When we return home the internet is still not working and not long after we get a visit from our host from yesterday. She calls the help line and just like here, is stuck on hold. Eventually she does get through and as they tell her to turn things off and on we interrupted by a parade coming down our street.

Paalo whips out the little Nikon to take video of the procession - the Church nearby is having a celebration and is carting a statue down the roads complete with marching bands! I'd like to add the video but it will have to wait as it wasn't taken in Landscape but Portrait orientation so I need to flip the video to be able to show it correctly. I'll just add that to the other things I have to do when we come back.

The saga with the internet continues and eventually we do get a connection but we've seen that before. Rather than have her sit her to see if it stays connected she goes off for a little shopping. For a while it looks good, the most we've ever stayed connected was about 10 minutes but at about the 20 minute mark, it drops out again. It reconnects another two times for about a minute and then nothing.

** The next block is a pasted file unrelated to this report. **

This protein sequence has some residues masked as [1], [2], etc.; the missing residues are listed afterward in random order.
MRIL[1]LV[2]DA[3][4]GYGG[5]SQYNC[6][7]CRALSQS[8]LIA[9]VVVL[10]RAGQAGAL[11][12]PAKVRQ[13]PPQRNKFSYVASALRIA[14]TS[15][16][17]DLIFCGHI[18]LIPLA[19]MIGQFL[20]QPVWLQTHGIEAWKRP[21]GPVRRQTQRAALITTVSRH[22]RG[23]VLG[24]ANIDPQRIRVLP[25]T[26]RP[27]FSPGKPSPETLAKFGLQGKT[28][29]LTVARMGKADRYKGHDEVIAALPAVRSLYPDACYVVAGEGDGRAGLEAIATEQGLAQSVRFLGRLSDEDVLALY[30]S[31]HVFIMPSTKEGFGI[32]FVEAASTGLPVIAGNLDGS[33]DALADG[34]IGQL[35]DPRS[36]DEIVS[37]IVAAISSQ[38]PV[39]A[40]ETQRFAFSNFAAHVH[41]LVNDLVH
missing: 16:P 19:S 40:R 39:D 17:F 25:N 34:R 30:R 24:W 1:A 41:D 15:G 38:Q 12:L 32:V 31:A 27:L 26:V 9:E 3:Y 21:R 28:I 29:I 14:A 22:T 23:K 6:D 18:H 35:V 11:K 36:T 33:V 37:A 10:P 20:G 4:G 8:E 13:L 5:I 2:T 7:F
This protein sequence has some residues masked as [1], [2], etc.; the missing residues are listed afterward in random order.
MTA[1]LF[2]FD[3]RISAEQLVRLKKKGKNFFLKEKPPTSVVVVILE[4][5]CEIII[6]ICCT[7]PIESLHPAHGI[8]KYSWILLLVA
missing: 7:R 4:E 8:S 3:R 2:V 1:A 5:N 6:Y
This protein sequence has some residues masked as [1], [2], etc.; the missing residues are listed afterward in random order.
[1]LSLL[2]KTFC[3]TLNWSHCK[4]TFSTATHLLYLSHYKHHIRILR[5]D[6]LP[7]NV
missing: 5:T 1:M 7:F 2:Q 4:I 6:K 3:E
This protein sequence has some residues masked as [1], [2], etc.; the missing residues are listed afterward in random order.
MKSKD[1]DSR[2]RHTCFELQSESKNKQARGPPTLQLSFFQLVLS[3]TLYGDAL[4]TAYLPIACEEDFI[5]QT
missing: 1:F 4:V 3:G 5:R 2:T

It isn't good news when she returns. It does look more and more that there is a fault with the telephone line so she's going to call in a serviceman to look at it.

For dinner we return to a place we just loved 2 years ago, another small wine bar called Enoteca Kottabos, where we developed our love for the Lazio wine, Cesanese and you can pretty much guess that tonight we drank Cesanese.

Cesanese is the only thing Paalo has waited two years to try, once again he orders the Cavallo Carpaccio (that's horse carpaccio)

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and it is just as good as he remembered.

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I have the Pork ribs with forest mushrooms - I don't know how he cooked that pork but it was the most amazing piece of pork I've ever eaten. Crisp on the outside, the meat just fell apart, leaving the bones perfectly clean. Unbelievably good.

As we finished eating and were contemplating our next course we were interrupted by a series of loud bangs, stepping outside the source of the noise became crystal clear

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If the procession wasn't enough, a huge fireworks display capped off the night of celebration.

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To cap off the night's entertaining, a little coffee